5. We don't need special "approval" or a contract with public entities to operate the OPRAmachine service
Another problematic response that we've heard from some records custodians is that they should not have to respond to requests generated by OPRAmachine users because it's "not approved by the state." This argument also fails.
As long as a particular public entity accepts electronically submitted requests via email, they legally must respond to requests submitted by OPRAmachine users like any other OPRA request sent via email and they cannot refuse to release records solely because an individual chose to make use of OPRAmachine. Unfortunately, some public authorities still resist this without any justification.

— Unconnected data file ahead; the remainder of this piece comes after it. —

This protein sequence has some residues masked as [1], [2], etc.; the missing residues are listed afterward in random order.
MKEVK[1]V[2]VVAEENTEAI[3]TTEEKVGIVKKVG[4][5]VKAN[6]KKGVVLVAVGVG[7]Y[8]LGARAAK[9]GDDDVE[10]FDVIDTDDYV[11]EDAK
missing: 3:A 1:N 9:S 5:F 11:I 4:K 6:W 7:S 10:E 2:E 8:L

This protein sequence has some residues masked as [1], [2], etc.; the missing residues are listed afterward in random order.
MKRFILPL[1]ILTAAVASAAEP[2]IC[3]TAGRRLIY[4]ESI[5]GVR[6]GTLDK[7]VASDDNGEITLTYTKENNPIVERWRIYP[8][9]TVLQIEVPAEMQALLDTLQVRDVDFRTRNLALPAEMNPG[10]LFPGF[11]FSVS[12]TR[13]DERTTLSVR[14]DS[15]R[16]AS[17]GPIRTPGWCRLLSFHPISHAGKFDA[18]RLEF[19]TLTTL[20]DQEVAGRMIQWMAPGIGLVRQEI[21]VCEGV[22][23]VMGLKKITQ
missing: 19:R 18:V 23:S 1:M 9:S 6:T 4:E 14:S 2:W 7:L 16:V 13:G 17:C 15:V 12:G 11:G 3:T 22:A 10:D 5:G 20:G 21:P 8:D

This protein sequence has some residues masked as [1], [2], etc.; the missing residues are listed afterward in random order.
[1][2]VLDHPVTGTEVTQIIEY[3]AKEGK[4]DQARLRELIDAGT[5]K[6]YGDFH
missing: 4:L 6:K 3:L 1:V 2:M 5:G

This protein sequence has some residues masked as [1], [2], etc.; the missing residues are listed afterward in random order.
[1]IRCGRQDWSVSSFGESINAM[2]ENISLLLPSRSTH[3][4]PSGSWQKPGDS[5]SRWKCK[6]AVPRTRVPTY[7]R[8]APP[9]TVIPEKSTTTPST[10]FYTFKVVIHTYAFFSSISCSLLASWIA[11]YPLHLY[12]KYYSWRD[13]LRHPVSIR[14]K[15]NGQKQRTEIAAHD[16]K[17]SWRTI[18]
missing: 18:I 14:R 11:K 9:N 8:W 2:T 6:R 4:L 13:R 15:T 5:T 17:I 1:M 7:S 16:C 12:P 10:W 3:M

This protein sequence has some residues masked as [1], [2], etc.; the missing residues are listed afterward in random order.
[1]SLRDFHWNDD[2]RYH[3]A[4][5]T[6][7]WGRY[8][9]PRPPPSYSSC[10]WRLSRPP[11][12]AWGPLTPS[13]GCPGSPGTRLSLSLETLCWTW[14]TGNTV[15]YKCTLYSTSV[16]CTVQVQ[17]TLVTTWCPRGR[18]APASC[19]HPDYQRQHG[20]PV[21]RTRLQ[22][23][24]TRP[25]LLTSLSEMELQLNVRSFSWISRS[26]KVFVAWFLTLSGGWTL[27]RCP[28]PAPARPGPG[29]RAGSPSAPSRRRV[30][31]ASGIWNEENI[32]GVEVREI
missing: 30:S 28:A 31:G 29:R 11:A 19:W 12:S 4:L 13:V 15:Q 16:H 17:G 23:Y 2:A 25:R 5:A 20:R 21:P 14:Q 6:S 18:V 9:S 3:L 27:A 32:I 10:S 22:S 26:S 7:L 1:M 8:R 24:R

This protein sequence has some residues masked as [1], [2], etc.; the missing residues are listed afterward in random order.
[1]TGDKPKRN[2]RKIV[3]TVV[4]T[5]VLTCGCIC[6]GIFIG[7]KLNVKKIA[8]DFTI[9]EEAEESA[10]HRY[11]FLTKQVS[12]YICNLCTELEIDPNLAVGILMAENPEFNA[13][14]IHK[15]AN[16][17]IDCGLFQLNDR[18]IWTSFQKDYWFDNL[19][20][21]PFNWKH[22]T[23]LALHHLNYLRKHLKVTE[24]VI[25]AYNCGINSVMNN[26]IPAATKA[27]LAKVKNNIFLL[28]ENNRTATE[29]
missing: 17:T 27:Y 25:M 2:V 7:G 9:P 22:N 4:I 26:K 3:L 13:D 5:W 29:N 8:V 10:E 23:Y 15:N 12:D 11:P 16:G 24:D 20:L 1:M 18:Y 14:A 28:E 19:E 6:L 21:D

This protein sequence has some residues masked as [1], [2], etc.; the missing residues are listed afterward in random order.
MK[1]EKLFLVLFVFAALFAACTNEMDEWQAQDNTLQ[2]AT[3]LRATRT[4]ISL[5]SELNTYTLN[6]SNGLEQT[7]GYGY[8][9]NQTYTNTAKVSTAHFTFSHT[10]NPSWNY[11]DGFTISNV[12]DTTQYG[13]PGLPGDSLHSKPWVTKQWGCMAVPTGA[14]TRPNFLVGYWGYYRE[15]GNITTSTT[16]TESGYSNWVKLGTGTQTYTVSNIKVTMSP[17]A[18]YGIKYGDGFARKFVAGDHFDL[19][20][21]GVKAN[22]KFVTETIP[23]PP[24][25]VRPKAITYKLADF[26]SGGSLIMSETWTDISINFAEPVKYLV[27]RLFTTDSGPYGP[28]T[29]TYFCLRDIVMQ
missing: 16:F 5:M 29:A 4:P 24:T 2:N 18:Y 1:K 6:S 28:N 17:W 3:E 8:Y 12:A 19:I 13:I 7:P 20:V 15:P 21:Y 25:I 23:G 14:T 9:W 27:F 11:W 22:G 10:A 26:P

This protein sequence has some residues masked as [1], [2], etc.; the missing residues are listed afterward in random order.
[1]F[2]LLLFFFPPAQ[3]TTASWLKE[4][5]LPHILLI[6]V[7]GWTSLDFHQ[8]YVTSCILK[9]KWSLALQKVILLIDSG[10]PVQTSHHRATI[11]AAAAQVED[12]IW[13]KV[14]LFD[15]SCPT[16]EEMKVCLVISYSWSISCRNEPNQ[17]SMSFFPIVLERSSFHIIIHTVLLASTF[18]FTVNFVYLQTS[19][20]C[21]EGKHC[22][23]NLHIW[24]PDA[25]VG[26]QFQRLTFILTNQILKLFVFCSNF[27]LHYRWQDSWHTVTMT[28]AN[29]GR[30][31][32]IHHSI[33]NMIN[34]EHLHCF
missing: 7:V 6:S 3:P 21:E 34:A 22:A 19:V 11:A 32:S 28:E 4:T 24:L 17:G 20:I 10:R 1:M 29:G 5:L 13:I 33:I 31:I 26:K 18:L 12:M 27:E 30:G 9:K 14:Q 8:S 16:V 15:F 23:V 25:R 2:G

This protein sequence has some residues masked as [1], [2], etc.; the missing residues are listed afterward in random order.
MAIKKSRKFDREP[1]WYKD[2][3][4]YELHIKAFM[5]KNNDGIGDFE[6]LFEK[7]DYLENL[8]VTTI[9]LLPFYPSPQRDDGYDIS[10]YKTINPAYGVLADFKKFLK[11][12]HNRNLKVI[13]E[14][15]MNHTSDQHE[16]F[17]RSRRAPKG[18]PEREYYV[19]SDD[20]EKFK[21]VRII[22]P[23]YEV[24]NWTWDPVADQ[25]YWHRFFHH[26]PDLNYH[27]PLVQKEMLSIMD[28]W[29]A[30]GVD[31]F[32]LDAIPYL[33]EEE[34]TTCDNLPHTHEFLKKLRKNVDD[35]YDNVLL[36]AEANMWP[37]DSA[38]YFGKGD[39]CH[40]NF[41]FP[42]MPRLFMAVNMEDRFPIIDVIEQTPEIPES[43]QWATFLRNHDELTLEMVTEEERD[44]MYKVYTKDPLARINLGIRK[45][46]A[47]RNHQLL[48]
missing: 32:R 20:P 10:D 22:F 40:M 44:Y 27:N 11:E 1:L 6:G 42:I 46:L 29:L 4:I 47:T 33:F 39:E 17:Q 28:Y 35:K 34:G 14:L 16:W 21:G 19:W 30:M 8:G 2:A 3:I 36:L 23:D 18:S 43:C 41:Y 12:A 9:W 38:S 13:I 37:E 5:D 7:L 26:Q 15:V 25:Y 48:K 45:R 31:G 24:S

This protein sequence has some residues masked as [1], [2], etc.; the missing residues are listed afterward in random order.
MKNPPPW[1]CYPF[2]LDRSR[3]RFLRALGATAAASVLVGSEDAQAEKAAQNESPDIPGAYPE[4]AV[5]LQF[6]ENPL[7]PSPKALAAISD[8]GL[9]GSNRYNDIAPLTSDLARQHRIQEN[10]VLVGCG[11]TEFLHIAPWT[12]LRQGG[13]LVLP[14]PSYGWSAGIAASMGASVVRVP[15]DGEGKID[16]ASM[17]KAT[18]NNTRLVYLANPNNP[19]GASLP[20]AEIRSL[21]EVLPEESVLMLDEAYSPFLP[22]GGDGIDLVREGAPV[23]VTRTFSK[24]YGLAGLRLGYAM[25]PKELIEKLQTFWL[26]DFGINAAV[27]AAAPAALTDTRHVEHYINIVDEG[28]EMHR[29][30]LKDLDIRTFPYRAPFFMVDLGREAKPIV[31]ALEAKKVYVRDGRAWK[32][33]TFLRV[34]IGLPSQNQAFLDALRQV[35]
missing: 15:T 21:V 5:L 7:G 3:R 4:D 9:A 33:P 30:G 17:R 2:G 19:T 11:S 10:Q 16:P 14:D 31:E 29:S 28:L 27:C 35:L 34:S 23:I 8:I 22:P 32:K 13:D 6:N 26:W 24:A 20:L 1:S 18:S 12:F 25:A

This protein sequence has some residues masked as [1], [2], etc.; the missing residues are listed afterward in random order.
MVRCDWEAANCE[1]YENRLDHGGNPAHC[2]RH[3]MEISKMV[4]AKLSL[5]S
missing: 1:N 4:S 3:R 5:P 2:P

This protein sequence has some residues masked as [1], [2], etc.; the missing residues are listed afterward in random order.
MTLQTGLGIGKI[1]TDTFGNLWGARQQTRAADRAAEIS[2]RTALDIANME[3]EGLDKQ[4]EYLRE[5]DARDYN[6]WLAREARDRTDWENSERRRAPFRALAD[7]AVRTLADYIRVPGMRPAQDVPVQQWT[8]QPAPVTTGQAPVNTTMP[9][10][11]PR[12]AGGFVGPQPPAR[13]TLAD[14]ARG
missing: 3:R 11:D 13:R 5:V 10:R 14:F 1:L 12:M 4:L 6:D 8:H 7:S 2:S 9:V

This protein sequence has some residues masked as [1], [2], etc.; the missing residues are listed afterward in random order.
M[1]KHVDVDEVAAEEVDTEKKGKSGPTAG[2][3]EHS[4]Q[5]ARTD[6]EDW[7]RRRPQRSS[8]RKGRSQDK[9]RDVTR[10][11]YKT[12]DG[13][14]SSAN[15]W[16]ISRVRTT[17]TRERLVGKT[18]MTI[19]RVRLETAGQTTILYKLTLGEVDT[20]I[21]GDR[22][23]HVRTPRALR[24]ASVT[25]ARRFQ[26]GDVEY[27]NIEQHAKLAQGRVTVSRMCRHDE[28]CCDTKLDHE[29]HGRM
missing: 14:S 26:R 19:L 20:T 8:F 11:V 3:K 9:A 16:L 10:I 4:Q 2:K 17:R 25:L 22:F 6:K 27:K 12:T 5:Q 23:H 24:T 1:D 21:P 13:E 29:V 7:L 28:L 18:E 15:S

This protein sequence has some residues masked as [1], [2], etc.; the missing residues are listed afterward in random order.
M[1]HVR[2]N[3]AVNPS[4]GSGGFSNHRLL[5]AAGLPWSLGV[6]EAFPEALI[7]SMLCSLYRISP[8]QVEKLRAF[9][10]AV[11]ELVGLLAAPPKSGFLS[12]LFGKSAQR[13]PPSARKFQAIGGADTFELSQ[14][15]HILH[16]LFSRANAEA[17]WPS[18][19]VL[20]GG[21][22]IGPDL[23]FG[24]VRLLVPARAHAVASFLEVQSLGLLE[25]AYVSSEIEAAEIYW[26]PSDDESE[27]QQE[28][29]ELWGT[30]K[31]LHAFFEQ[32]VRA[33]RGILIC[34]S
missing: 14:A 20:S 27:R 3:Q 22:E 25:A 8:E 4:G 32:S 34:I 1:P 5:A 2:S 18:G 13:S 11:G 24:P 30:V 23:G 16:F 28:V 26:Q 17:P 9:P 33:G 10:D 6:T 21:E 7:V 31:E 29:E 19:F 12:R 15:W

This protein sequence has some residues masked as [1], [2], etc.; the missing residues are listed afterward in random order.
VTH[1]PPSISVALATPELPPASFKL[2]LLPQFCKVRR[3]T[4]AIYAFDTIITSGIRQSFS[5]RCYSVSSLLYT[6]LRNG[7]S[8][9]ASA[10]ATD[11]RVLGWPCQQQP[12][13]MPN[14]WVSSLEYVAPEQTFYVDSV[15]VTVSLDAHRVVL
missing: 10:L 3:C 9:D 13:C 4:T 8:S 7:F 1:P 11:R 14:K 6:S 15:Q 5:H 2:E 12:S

Furthermore, in at least one county, we've learned of misleading OPRA responses where secretaries have been told to respond that "the county does not have a contract with OPRAmachine" as a basis for not responding to requests submitted through the platform. This also doesn't hold muster, for the reasons discussed above.